Our History

As his career was winding down, long-time Athletic Director Donnie Whittington often said that the Boys & Girls Club did a lot more for him than what he did for the Club.  Donnie's journey began with the countless number of hours he spent at the Club as a youth and continued with over 50 years of employment.  He became the prime example of what the founders wanted to accomplish with their new Club many years ago:  to make a life-long impact on the children of the community. 

In 1946, Concord's W.M. Waterfield convinced community leaders that the city could benefit by the establishment of a Boys Club, like the one he observed in Little Rock, AK.  Over the next year, the Concord Community Boys Club was incorporated and leaders set up its first programs in the Concord Armory on Church Street until a new facility could be built.  In early December, 1949, under the leadership of Board President Dr. T.N. Spencer and Executive Director Donald Sams, the Boys Club's facility on Spring Street opened with 700 members.  Over 60 years later, with the help of a new facility constructed on the same property in 2002, the Boys & Girls Club of Cabarrus County, as it is now known, has a membership that approaches 2,000 boys and girls.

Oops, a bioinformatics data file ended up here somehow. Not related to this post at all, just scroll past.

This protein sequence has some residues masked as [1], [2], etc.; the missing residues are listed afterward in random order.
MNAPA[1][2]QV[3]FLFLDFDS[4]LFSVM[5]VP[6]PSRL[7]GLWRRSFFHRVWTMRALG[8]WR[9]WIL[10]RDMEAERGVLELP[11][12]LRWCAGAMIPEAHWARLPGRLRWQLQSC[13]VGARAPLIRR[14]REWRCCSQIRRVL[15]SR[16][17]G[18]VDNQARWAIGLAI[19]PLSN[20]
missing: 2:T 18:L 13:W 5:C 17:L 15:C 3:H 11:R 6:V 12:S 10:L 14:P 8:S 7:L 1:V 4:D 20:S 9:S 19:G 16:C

The Club has had many transformations over the years, and not just in facilities.  The Club has changed with the times, admitting its first African-American members in the late 1960s, and officially opening its doors to girls in 1982.  But the Club has always stayed true to its roots and its mission of providing recreational and educational programs in a safe, positive environment.  While some of its staff members have become institutions themselves in the community, the community has always been the Club's strongest link.  Providing guidance and financial support, community leaders have always viewed the Club as an investment in its future.  A quote from the program of the Club's official opening in 1949 says it best:  "It's better to make boys than to mend men".